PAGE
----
Really, I think it will be about how you'd like to use it, both will be lasting you a long time, and are pretty easy to maintain.
Sooooo, for a dedicated espresso grinder, can you recommend the either the Forte AP or the Vario? Thanks.
A shopper on Feb 1, 2015
Best Answer:You'll have more programmability on the Forte AP than on the Vario, because not only can you program the 1, 2, and 3 buttons for time like the Vario, but you can also program them for weight. The Forte has a slightly wider range and is able to accomplish a french press grind consistency, as well as going down to a very fine espresso. If you will only be using it for espresso though, it really just depends on what features you need, as both are able to accomplish a great, consistent espresso grind. The Forte will have larger burrs so it will grind quicker, a removable bean hopper for changing between beans, and that time or weight based programming. They both will be very consistent in grind size, and with proper maintenance, you should see a nice lifespan from either too!
Best Answer:I would recommend trying a grind setting of about 2Q with your Forte and Duetto and time shots for the two ounces of liquid extracted in the 20-30 second timeframe when you tamp with 30 pounds of pressure. Depending on your blend of bean, as well as their roast and age you will need to adjust from there. Unfortunately because there are so many grind settings on the Baratza Forte it does take a bit more time to get dialed in, but you can really fine tune your settings for great shots. Hope this helps!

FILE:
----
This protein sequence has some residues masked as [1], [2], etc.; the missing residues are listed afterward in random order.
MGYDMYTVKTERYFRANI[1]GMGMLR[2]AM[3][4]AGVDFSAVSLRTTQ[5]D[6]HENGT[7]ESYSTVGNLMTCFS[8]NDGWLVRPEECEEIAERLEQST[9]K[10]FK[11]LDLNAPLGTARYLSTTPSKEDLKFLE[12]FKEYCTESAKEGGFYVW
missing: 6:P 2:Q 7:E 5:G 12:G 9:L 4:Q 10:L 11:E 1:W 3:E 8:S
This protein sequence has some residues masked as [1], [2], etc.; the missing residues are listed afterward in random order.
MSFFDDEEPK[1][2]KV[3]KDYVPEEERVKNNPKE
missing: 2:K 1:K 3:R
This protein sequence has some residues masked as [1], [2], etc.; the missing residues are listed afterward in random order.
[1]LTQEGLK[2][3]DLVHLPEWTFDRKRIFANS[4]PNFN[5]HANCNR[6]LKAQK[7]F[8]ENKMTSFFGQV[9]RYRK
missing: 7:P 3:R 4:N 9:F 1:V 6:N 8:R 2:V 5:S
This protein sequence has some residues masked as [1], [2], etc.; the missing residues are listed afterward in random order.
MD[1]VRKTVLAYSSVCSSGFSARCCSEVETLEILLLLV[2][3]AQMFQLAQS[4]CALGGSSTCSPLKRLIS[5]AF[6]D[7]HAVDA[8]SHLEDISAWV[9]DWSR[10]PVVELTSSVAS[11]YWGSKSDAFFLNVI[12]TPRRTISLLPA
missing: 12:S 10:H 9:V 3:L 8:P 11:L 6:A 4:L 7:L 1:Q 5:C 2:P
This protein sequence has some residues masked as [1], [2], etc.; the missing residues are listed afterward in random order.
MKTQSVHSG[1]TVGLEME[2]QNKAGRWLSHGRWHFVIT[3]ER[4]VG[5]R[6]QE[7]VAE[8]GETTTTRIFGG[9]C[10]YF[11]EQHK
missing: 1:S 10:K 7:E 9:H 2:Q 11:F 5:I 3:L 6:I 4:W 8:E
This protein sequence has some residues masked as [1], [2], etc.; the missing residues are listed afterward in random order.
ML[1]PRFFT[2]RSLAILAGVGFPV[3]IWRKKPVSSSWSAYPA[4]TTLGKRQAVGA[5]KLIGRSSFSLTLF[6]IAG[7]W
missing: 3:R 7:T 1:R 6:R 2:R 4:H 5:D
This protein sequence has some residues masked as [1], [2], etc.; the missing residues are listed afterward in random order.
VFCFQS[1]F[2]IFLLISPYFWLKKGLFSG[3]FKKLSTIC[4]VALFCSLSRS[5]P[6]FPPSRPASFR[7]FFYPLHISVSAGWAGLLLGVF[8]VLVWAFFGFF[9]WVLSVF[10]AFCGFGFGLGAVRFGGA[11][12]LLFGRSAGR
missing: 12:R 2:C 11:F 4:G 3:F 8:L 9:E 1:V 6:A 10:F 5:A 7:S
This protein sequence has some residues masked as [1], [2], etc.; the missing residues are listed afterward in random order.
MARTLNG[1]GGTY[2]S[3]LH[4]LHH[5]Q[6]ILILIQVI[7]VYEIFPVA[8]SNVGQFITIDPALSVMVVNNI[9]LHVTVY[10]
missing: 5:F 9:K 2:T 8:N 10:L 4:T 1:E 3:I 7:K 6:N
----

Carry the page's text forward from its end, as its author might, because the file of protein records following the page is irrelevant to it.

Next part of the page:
I recalibrated to the 2Q setting for baseline as per some of Baratzas info...the manual says 1m....I'm dialed in on procedure and I roast at home so I know the beans...I'll try that and go from there I'll let you know thanks so much...
If the only difference between the AP and the BG are the burrs, can you get one or the other and then change out the metal burrs for the ceramic and vice versa? At this price point it would seem worth it to basically have all the options... Can you purchase, say, the metal burrs separately and fit them into the AP grinder? Thanks!